June 2011

Cleaning up the Wordpress Pharma Hack

Cotton Rohrscheib called me a few days back wanting help fixing an apparent defacement (of sorts) on his website. Normally when a site is defaced, the pictures, text and other content are modified to make some sort of statement (be it political or otherwise). This hack was different - it only modified page titles and/or meta tags in order to exploit a site's search engine ranking to advertise cheap pharmaceuticals. So, instead of seeing the page titles in the search results you get this instead:

Not exactly what you wanted to see huh? It's a pretty clever concept but I'm not sure just how effective it is in selling these meds. I guess their thought is that if they can get high ranking sites to "advertise" for them then their trusted readers will purchase these items. Pretty sorry if you ask me, but as long as someone is making a dollar off of it, stuff like this will just continue.

So - how do you get rid of it? Well, it ain't so easy. Let me state up front that I am no Wordpress expert nor am I overly familiar with it's internal workings so it's possible I'm taking the long-way around. We scoured the web reading a ton of sites (special props to Sucuri) all with bits-and-pieces of the answer. None seemed to have the entire solution, so we're going to try to present our findings here. The first time we "removed" it wasn't complete - so checking periodically to see if it stays clean is pretty much mandatory. All of our servers run suPHP, but the hack was able to run successfully. I'm also not exactly sure how they "got in" so to speak, but irregardless of what others may say I believe it was a bug in Wordpress that was exploited before we applied the patch for it. suPHP will not allow a file to be read/executed unless it has correct permissions, so Wordpress itself (or one of it's many plugins) had to be the culprit. The latest ModSecurity ruleset will also help prevent these sort of attacks, but is not a solution for not patching sites as soon as possible. Security is a continuous process, not a "set it and forget it" model.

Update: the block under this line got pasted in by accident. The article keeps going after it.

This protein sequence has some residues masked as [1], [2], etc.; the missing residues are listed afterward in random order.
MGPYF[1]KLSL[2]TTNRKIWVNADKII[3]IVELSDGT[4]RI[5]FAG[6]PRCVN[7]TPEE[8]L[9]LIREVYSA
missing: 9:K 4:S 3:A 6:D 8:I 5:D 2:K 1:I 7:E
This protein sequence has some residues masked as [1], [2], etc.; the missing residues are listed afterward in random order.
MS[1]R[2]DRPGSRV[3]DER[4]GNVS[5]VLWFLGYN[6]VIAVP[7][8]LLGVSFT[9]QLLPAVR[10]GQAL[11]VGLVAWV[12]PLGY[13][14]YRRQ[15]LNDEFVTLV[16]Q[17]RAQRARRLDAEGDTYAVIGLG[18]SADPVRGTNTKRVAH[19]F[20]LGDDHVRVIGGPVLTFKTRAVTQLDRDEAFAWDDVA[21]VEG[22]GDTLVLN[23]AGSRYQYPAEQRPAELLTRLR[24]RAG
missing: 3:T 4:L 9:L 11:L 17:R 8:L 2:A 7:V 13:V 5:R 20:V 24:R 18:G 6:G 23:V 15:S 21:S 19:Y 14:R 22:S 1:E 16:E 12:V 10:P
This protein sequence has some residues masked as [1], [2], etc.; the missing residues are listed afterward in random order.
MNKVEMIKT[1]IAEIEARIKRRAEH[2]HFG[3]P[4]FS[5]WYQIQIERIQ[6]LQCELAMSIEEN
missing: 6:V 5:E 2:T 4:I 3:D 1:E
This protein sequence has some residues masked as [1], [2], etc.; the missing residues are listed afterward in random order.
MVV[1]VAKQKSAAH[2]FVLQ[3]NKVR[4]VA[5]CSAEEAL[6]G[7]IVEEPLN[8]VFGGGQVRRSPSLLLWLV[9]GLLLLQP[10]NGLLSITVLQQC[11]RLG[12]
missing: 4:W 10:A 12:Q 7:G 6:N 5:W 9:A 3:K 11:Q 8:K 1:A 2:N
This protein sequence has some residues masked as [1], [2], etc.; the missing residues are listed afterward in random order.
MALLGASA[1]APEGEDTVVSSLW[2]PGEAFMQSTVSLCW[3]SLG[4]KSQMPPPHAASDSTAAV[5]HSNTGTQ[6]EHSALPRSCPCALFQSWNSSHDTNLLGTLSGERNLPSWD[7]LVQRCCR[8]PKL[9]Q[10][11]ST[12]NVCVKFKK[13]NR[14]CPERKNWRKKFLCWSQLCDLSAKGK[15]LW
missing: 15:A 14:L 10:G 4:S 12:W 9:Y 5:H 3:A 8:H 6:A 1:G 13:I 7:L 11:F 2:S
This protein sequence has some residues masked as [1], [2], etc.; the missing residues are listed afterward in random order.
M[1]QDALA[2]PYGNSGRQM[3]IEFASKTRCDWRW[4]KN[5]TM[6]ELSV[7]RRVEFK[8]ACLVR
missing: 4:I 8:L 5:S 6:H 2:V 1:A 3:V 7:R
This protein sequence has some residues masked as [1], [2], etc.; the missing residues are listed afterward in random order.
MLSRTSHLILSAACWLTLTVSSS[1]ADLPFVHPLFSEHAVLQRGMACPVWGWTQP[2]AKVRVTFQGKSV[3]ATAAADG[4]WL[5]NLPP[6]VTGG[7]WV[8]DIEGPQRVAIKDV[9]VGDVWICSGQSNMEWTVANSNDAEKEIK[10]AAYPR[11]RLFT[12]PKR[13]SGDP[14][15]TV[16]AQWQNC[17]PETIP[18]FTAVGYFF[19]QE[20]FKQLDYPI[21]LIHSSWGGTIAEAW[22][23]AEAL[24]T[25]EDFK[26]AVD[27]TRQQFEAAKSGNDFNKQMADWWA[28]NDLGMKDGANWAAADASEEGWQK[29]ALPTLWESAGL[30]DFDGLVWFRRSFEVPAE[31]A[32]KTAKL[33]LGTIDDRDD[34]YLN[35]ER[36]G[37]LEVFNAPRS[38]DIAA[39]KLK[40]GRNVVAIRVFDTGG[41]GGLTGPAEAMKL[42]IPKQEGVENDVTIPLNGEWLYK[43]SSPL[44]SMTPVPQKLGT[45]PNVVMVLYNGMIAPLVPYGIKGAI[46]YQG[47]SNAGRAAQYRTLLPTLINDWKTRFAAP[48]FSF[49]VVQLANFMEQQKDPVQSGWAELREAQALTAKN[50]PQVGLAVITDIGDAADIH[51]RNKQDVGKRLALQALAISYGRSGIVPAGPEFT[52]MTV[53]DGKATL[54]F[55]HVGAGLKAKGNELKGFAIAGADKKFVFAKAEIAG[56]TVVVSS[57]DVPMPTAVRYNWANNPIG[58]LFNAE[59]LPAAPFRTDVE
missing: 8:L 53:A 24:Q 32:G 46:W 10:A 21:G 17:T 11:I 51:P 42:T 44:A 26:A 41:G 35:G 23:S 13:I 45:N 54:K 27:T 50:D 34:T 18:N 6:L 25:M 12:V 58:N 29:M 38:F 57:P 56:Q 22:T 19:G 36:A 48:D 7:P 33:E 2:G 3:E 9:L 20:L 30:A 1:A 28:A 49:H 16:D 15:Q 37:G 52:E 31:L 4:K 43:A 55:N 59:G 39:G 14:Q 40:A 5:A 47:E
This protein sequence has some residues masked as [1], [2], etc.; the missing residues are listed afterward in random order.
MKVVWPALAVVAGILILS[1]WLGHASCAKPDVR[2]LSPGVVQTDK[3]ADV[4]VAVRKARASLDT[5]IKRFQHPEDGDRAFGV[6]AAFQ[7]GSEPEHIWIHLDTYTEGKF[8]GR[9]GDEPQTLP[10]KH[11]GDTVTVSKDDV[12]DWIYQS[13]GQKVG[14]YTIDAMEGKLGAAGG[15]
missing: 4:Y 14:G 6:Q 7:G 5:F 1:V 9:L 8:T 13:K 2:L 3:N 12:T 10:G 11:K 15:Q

Ravencore and PHP 5.3

If you use Ravencore (it's a pretty simple little web control panel) you've probably figured out by now that it doesn't work under PHP 5.3. The reason is that the author wrote a custom function called "goto." PHP never had a goto until 5.3. His custom goto conflicts with the standard one. PHP was attempting to interpret his function as the built-in. So, one quick command line and you can fix this

cd /usr/local/ravencore/httpdocs
find . -type f -exec sed -i "s/goto/openfile/g" '{}' \;

His function was basically "opening" these files, so I just renamed "goto" as "openfile." Now your nifty little control panel works like a charm and the customer who uses it is happy once more. btw - I prefer grep, awk, sed, and vi as my control panel...;)